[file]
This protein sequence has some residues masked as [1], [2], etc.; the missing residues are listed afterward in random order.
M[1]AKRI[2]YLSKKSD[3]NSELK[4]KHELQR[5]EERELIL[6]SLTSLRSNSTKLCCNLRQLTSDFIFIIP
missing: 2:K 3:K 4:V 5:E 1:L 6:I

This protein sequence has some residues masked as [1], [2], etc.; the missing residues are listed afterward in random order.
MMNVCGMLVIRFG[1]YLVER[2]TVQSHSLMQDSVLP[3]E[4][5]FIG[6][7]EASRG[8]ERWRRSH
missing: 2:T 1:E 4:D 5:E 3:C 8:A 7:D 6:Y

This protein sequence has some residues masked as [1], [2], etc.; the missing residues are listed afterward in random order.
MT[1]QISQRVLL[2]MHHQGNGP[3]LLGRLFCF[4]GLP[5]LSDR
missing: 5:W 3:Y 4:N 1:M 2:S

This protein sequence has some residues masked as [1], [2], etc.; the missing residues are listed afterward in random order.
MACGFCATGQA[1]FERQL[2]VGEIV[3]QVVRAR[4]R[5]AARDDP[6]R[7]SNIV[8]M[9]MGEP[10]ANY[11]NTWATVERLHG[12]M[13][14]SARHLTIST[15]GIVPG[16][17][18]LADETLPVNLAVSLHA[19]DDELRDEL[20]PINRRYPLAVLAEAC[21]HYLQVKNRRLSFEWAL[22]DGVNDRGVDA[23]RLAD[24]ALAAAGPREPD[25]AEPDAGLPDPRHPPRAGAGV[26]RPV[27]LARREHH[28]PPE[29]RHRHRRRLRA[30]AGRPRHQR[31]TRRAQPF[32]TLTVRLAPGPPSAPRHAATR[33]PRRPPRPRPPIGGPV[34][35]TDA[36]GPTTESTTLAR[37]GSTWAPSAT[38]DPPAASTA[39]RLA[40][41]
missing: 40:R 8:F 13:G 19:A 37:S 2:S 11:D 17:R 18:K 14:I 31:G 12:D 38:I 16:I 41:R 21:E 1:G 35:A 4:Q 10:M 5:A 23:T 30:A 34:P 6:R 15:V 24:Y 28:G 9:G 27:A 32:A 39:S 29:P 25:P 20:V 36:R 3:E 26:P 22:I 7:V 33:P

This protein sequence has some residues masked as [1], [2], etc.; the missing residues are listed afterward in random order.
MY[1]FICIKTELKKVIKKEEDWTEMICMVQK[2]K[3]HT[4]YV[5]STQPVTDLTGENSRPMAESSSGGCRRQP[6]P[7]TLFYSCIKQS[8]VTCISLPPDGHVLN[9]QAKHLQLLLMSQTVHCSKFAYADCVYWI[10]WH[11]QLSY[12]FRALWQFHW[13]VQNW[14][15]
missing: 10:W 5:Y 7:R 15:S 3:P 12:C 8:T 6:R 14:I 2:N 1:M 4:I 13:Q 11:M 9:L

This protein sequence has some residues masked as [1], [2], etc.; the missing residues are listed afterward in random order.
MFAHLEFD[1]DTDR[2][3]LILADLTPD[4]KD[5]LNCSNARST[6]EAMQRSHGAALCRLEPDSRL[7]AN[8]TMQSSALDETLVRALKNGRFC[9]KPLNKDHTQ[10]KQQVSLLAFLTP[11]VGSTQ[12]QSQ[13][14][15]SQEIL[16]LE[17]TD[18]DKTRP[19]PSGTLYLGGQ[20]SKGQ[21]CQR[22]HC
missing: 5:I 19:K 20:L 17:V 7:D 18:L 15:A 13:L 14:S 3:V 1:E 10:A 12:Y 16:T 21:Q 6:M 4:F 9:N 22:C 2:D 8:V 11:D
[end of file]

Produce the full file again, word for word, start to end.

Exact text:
This protein sequence has some residues masked as [1], [2], etc.; the missing residues are listed afterward in random order.
M[1]AKRI[2]YLSKKSD[3]NSELK[4]KHELQR[5]EERELIL[6]SLTSLRSNSTKLCCNLRQLTSDFIFIIP
missing: 2:K 3:K 4:V 5:E 1:L 6:I

This protein sequence has some residues masked as [1], [2], etc.; the missing residues are listed afterward in random order.
MMNVCGMLVIRFG[1]YLVER[2]TVQSHSLMQDSVLP[3]E[4][5]FIG[6][7]EASRG[8]ERWRRSH
missing: 2:T 1:E 4:D 5:E 3:C 8:A 7:D 6:Y

This protein sequence has some residues masked as [1], [2], etc.; the missing residues are listed afterward in random order.
MT[1]QISQRVLL[2]MHHQGNGP[3]LLGRLFCF[4]GLP[5]LSDR
missing: 5:W 3:Y 4:N 1:M 2:S

This protein sequence has some residues masked as [1], [2], etc.; the missing residues are listed afterward in random order.
MACGFCATGQA[1]FERQL[2]VGEIV[3]QVVRAR[4]R[5]AARDDP[6]R[7]SNIV[8]M[9]MGEP[10]ANY[11]NTWATVERLHG[12]M[13][14]SARHLTIST[15]GIVPG[16][17][18]LADETLPVNLAVSLHA[19]DDELRDEL[20]PINRRYPLAVLAEAC[21]HYLQVKNRRLSFEWAL[22]DGVNDRGVDA[23]RLAD[24]ALAAAGPREPD[25]AEPDAGLPDPRHPPRAGAGV[26]RPV[27]LARREHH[28]PPE[29]RHRHRRRLRA[30]AGRPRHQR[31]TRRAQPF[32]TLTVRLAPGPPSAPRHAATR[33]PRRPPRPRPPIGGPV[34][35]TDA[36]GPTTESTTLAR[37]GSTWAPSAT[38]DPPAASTA[39]RLA[40][41]
missing: 40:R 8:F 13:G 19:A 37:S 2:S 11:D 17:R 18:K 14:I 31:G 12:D 38:I 16:I 41:R 21:E 1:G 35:A 4:Q 10:M 5:A 23:T 30:A 34:P 6:R 15:V 24:Y 28:G 9:G 27:A 32:A 39:S 29:P 25:P 20:V 36:R 3:E 26:P 22:I 7:V 33:P

This protein sequence has some residues masked as [1], [2], etc.; the missing residues are listed afterward in random order.
MY[1]FICIKTELKKVIKKEEDWTEMICMVQK[2]K[3]HT[4]YV[5]STQPVTDLTGENSRPMAESSSGGCRRQP[6]P[7]TLFYSCIKQS[8]VTCISLPPDGHVLN[9]QAKHLQLLLMSQTVHCSKFAYADCVYWI[10]WH[11]QLSY[12]FRALWQFHW[13]VQNW[14][15]
missing: 10:W 5:Y 7:R 15:S 3:P 12:C 8:T 6:R 14:I 2:N 1:M 4:I 13:Q 11:M 9:L

This protein sequence has some residues masked as [1], [2], etc.; the missing residues are listed afterward in random order.
MFAHLEFD[1]DTDR[2][3]LILADLTPD[4]KD[5]LNCSNARST[6]EAMQRSHGAALCRLEPDSRL[7]AN[8]TMQSSALDETLVRALKNGRFC[9]KPLNKDHTQ[10]KQQVSLLAFLTP[11]VGSTQ[12]QSQ[13][14][15]SQEIL[16]LE[17]TD[18]DKTRP[19]PSGTLYLGGQ[20]SKGQ[21]CQR[22]HC
missing: 5:I 19:K 20:L 17:V 7:D 18:L 15:A 13:L 14:S 3:V 1:E 10:A 12:Y 16:T 21:Q 6:M 4:F 9:N 22:C 2:D 8:V 11:D